Created attachment 58478 [details]
ZIP of ODT containing relevant text, PDFs showing current rendering and TTF of sample glyphs
Using DejaVu fonts 2.33.
In the ISO 15919 transliteration standard for Indic scripts, R and L with ring below, and the same with macron above (and ring below) are prescribed for transliterating the so-called vocalic R/RR/L/LL characters (as per Unicode parlance) of Indic scripts. See http://homepage.ntlworld.com/stone-catend/trimain1.htm
However these are also among the written forms that do not have a pre-composed Unicode character as you can see in http://homepage.ntlworld.com/stone-catend/trinoun1.gif
The rest of the characters (which are having tilde) in the above chart are not of primary importance as they are only for nasalized vowels which are very rare and as such not listed in the transliteration chart linked first. But the vocalic R/RR/L/LL are quite important for Sanskrit/Vedic. As such it is important for the DejaVu fonts to support them correctly.
However, I have tested the latest DejaVu fonts on LibreOffice 3.5 (latest) on Windows XP (sorry I don't use the latest) and Kubuntu Oneiric (latest released). The fonts exhibit various degrees of supporting the ISO-prescribed sequences, and what's more the rendering on Windows is different from (i.e. worse than) the rendering on Linux.
Mono has the worst behaviour with overlappings on Windows and misplacement of diacritics on Linux. Sans and Serif don't place the macron above the base (see small L, capital R/L) on Linux whereas they seem to do so on Windows.
As for lesser problems:
Sans and Serif also don't position the ring correctly centered below small l and capital R. Sans also doesn't center the macron correctly above the base in small R/L and capital R. (Placing the macron centered above the vertical stroke of capital L is acceptable.)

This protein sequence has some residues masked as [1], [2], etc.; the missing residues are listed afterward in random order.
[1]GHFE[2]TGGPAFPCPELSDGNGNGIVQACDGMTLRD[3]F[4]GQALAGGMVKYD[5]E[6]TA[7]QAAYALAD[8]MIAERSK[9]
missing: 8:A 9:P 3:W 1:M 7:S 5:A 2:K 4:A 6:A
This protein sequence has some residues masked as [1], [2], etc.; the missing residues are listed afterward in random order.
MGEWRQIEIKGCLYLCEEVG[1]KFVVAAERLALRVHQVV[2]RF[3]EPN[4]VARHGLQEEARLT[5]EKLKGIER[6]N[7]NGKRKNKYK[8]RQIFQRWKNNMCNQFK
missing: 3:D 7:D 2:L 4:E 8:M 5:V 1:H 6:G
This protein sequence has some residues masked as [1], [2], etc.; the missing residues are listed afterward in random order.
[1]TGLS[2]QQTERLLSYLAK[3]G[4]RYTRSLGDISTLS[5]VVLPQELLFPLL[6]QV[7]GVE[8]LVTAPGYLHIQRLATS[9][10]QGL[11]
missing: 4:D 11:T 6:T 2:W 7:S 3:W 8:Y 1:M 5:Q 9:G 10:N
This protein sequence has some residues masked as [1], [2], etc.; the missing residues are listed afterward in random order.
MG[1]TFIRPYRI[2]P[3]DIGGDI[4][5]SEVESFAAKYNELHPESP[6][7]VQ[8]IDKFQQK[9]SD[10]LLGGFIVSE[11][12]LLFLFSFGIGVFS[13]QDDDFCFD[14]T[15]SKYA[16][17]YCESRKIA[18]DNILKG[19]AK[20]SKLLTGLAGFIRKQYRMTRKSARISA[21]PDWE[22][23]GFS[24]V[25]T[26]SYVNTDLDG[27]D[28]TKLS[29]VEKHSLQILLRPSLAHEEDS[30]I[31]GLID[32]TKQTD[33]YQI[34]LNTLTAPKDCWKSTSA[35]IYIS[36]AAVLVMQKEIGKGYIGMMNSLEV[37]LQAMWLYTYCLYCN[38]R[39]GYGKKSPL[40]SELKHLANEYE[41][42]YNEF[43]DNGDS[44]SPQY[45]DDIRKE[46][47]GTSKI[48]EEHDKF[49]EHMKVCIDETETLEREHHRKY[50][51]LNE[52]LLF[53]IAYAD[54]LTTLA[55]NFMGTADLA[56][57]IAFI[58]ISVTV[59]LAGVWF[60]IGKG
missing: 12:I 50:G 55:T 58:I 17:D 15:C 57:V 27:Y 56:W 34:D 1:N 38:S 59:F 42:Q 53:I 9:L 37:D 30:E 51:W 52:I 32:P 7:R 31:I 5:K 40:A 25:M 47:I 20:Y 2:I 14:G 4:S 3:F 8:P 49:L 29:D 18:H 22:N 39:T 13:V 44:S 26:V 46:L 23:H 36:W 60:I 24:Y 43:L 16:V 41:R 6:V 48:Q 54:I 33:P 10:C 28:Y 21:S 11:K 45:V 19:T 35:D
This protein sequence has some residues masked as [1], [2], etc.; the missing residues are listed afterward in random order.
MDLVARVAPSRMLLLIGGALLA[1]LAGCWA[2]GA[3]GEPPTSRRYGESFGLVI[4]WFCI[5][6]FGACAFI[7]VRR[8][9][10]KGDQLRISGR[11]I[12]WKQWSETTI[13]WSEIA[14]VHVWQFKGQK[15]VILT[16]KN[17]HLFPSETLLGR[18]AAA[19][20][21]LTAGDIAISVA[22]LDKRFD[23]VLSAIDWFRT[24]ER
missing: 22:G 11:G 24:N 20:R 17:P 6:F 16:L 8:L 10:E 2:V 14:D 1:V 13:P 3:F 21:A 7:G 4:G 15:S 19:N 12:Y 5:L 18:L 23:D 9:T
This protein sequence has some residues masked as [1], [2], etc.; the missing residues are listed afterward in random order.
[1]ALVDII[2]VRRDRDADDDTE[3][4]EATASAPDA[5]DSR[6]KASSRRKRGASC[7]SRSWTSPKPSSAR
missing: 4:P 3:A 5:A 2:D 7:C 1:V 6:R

As a general solution to all above problems, I would recommend following the diacritic placements of the unified precomposed characters 1E5C Ṝ 1E5D ṝ 1E38 Ḹ 1E39 ḹ (used for the same purpose in the alternate IAST transliteration scheme for Sanskrit). The ring should merely replace the dot below. I have included a sample TTF from the regular versions of all three fonts.
Now it is up to you whether you are going to add a pre-composed unmapped glyph following that placement and do a GSUB substitution mapping to that glyph (easier?) or whether you actually position the diacritics correctly using the GPOS table or such (more difficult?).
In any case, it would be great if you could support these characters which are very important for us for Indic transliteration. Thank you!
FWIW I checked the other multiple-character ISO 15919 written forms listed at http://homepage.ntlworld.com/stone-catend/trinoun2.gif and http://homepage.ntlworld.com/stone-catend/trinoun4.gif: M̐m̐H̱N̆n̆M̆m̆R̆r̆S̱s̱H̤h̤S̤s̤T̤t̤ and they seem to work correctly with all three fonts.